Following in the Footsteps of a Peerless Hero

October 22, 2013

The Legend of Yoshitune and Kyoto

By Airi Kinoshita

…On the Gojo bridge in the city of Koto

Is a huge man Bennkei, with a sword in hand

Throwing the weapon up high over his head

He darts for Ushiwaka who stands on the parapet…


These words are from a famous song that appears in a song book that was used by elementary school students from 1911~1941. The song represents the popular scene of the first meeting of Ushiwakamaru and Benkei on the Gojo Bridge in Kyoto. Ushiwakamaru is a childhood name of Minamoto-no-Yoshitsune, one of the greatest and best-known samurai in Japanese history. In addition to his achievements based on historical facts, there are many stories that hae been handed down from generation to generation.  

Yoshitsune was born in 1159, the late Heian period when samurai gradually rose to power and were soon to overthrow the aristocratic class. Blood relationships were important to Samurai and they and teamed together for each clan. Among these clans, there were two most powerful families: Minamoto and Taira families. Both of these families believed they were entitled to power since they both had ties to the imperial family and had strong armies. Consequently, the two families clashed and fought one another. This world of conflict cast a shadow over Yoshitsune’s early life. In the year Yoshitsune was born, the Taira clan killed Yoshitune’s father during the Heiji Rebellion. Soon after his mother, Tokiwa, was forced to marry Taira-no-Kiyomori, the top general of Taira family. Yoshitsune’s brother, Yoritomo, was exiled to the Izu Peninsula.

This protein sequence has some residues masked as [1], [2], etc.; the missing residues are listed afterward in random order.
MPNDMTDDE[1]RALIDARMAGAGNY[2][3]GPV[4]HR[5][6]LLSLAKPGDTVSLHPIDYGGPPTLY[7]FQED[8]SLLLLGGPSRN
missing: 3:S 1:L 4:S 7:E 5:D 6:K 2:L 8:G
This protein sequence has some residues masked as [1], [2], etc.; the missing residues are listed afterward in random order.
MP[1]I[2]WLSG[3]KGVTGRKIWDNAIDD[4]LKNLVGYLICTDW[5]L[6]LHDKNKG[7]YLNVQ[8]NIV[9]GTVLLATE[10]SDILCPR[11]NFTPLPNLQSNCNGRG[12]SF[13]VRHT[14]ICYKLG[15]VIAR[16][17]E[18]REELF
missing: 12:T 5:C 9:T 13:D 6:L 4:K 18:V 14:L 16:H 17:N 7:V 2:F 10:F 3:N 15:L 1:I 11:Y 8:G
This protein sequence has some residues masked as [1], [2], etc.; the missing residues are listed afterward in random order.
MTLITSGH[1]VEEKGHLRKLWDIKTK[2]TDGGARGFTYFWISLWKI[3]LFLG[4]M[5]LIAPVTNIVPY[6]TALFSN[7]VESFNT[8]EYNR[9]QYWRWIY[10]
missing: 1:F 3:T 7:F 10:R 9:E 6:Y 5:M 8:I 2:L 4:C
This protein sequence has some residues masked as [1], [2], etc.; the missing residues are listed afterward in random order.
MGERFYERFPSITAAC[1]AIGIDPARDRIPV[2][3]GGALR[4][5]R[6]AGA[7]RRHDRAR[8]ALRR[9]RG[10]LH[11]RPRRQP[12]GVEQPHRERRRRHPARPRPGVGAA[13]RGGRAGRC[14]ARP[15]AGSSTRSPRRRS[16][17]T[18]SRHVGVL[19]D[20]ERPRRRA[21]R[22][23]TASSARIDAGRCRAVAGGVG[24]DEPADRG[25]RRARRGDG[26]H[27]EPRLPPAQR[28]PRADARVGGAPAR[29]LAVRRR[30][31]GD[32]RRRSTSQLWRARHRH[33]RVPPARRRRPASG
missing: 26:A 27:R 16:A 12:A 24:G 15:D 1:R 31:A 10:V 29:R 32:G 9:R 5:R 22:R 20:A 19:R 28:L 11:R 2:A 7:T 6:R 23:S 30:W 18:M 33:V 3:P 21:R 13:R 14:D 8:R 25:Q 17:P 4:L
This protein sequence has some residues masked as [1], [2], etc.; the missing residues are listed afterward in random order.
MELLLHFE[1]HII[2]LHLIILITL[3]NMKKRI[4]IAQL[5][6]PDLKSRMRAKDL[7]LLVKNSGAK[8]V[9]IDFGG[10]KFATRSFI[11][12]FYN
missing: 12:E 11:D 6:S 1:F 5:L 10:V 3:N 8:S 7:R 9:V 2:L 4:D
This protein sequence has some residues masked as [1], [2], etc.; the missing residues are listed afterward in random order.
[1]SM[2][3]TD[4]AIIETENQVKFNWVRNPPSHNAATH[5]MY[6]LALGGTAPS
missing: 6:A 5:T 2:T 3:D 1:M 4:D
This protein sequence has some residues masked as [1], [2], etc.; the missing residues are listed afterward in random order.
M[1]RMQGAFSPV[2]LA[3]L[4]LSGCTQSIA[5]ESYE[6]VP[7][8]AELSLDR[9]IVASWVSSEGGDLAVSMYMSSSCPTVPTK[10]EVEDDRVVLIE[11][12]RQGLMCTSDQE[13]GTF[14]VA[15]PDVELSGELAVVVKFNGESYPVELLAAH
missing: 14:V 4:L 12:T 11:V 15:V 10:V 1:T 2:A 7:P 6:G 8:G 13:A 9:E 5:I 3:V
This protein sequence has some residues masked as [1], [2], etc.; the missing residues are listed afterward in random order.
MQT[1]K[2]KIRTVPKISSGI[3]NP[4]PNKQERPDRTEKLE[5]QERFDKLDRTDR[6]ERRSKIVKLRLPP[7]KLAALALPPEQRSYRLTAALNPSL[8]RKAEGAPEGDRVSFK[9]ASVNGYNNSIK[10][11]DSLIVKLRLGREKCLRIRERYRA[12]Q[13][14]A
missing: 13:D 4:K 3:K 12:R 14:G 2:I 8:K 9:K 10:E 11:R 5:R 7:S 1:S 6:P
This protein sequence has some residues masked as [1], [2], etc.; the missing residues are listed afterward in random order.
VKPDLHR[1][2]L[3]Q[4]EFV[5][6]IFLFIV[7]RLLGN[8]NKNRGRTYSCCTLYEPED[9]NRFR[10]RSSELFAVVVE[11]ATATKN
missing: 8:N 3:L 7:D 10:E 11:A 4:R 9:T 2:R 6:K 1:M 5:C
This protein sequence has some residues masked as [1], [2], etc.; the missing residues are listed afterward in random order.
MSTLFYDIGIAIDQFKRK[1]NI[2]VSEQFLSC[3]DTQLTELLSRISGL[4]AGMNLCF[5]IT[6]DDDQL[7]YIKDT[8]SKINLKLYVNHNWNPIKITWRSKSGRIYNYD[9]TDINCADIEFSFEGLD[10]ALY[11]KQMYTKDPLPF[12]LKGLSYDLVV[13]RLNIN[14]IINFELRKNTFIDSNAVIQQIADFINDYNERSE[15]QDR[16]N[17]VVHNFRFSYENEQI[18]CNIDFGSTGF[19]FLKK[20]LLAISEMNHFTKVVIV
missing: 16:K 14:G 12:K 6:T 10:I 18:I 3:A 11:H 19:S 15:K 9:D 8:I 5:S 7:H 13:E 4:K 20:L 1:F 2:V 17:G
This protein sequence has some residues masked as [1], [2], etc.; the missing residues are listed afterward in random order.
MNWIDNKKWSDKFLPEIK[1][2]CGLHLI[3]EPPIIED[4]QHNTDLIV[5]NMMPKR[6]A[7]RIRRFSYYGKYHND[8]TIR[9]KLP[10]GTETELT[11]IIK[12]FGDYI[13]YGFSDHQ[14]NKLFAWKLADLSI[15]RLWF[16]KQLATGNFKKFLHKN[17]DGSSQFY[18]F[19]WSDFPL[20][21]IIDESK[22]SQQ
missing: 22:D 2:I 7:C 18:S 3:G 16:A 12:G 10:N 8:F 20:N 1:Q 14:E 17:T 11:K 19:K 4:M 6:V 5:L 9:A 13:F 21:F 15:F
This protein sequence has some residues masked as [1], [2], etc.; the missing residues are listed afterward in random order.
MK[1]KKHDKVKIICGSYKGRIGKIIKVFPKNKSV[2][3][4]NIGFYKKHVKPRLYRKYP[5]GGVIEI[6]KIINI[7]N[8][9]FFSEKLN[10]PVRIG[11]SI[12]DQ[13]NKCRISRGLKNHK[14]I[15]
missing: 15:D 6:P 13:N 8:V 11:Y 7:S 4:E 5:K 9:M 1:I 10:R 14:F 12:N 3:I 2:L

Yoshitsune himself was sent to Kurama temple, which is located in the mountains north of Kyoto city.Legend says that he was raised and trained by Tengu, the red-faced, long-nosed goblins that inhabit the deep forest of Japan.Even today, huge trees surround Kurama temple, so it would not seem not surprising to encounter a Tengu goblin there. The legend also says that one day Yoshitsune heard that a warrior monk named Benkei was robbing people on the Gojo Bridge every night. He went to see for himself and soon found himself in a duel with the monk. He defeated Benkei, so Benkei became his right-hand man and served him well. On the Gojo Bridge there are statues of Ushiwaka (Yoshitsune) and Benkei to commemorate this legend.

Yoshitsune grew up to be a brave and great strategist. In 1180, his brother Yoritomo raised an army to fight against the Taira family and Yoshitsune joined him. He became well-known for many clever tactics he deployed in battles. These operations helped lead his clan to victory. One of the most remarkable operations he pulled off was Hiyodorigoe-no- sakaotoshi (running down the Hiyodori Slope). In the Battle of Ichi-no-tani in1184, the Taira family had set up their camp at the base of Hiyodori Slope, which was a very, very steep hill. The Tairas had expected the Minamoto Clan to attack them from the front, head-on, but Yoshitsune surprised them and attacked from the rear, rushing down the steep slope on horseback followed by his army. The Taira Clan was stunned. They fled in a panic, so the Minamoto clan could win an easy victory with few dead.

Although the Minamoto Clan was victorious, Yoshitsune soon fell into conflict with his brother, Yoritomo, because they both desired to become the new clan leader. Eventually Yoritomo decided to kill his his brother, so Yoshitsune fled Kyoto for Iwate, in the far north of Japan. He was going to ask for help from another prominent clan leader, Hidehira Fujiwara. Unfortunately, Hidehira’s successor, Yasuhira, betrayed Yoshitsune and attacked him. He lost most of his soldiers in the ensuing fight including loyal Benkei, who died by throwing himself in front of his master during a volley of arrows. Yoshitsune was forced to commit hara-kiri and died in his estate which had been set ablaze.

History sympathizes with this tragic hero by remembering his exploits as legends and kin Kabuki plays. If you are interested in Minanoto-no-Yositsune, Kyoto has many places connected with him, for example, where Ushiwaka and Bennkei dueled. Actually there are three candidates for the place: Gojo Bridge, Kiyomizu temple, and Gojoten temple. These all are in Kyoto city, so how about visiting these sites and let yourself imagine this brilliant historical figure?

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